See: Michael Mazerov, The “Single Sales Factor” Formula for State Corporate Taxes: A Boon to Economic Development or a Costly Giveaway?, Center on Budget and Policy Priorities, revised September 2001.
 See Hellerstein/Coenen article cited in Note 1, pp. 820-825.
 The complete quote cited above read “If Cuno is correct, virtually no state tax policy (including a general reduction of corporate income tax rates) is immune from a Commerce Clause challenge.” (Emphasis added.) See the source cited in Note 5.
 It is of course beyond the scope of this report to attempt to summarize a theory of what forms of state assistance to businesses are and are not constitutional under existing Commerce Clause jurisprudence that required a 90 page law review article with 488 footnotes to lay out. The basic idea in the Hellerstein/Coenen analysis is that there is no Commerce Clause violation if a state seeks to lure an additional investment (by an in-state or out-of-state business) by partially or completely abating a tax for which a business would only be liable if it made the investment. Such an abatement does not discriminate against interstate commerce because it does not penalize the company for choosing an out-of-state location; if the company chooses the out-of-state location, there will be no tax liability whatsoever to the state offering the incentive. The same is true of a direct subsidy of the investment, whether in cash or in-kind.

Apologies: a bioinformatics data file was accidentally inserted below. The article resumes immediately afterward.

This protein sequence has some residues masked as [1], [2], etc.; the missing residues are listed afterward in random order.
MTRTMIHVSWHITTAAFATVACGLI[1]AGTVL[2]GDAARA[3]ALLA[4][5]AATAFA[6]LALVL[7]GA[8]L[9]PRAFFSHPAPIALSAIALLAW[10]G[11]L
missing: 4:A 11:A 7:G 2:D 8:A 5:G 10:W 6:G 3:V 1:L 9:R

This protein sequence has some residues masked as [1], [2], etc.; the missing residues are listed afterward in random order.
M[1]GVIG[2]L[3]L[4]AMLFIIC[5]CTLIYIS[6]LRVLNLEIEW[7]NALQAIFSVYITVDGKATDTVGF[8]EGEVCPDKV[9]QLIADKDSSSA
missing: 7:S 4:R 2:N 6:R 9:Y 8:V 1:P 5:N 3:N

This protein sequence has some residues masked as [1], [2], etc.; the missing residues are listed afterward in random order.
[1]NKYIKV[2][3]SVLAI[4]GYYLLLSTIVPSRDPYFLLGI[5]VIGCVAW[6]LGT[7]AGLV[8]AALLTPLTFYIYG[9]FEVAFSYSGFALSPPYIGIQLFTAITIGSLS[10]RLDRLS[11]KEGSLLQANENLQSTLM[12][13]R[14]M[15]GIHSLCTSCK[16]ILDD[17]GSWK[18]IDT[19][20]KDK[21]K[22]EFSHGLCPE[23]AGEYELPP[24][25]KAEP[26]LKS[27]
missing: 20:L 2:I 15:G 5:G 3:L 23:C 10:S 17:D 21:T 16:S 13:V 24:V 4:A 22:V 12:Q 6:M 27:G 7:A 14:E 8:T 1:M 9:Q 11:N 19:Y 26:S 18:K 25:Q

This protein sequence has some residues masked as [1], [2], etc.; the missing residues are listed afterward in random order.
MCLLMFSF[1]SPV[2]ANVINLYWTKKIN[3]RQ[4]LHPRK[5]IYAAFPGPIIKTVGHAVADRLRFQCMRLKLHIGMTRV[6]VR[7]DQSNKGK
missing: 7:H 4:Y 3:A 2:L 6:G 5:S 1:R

What rendered the investment tax credit unconstitutional in Cuno was that it was structured in such a way that it was not restricted to abating the tax on the marginal profit that a company would earn from a new Ohio plant but rather could be used to offset profits a company was already earning in the state — either from preexisting investments or merely by making profitable sales in the state with sufficient presence for the company to be taxable on those profits. That structure was discriminatory on its face, because the ability to use the full value of the credit to offset taxes flowing from preexisting investments or sales in the state only could be realized if DaimlerChrysler decided to build its plant in Ohio. The structure of the credit effectively coerced a company with preexisting tax liability in Ohio to make subsequent investments in the state and effectively penalized it if it made those investments outside the state.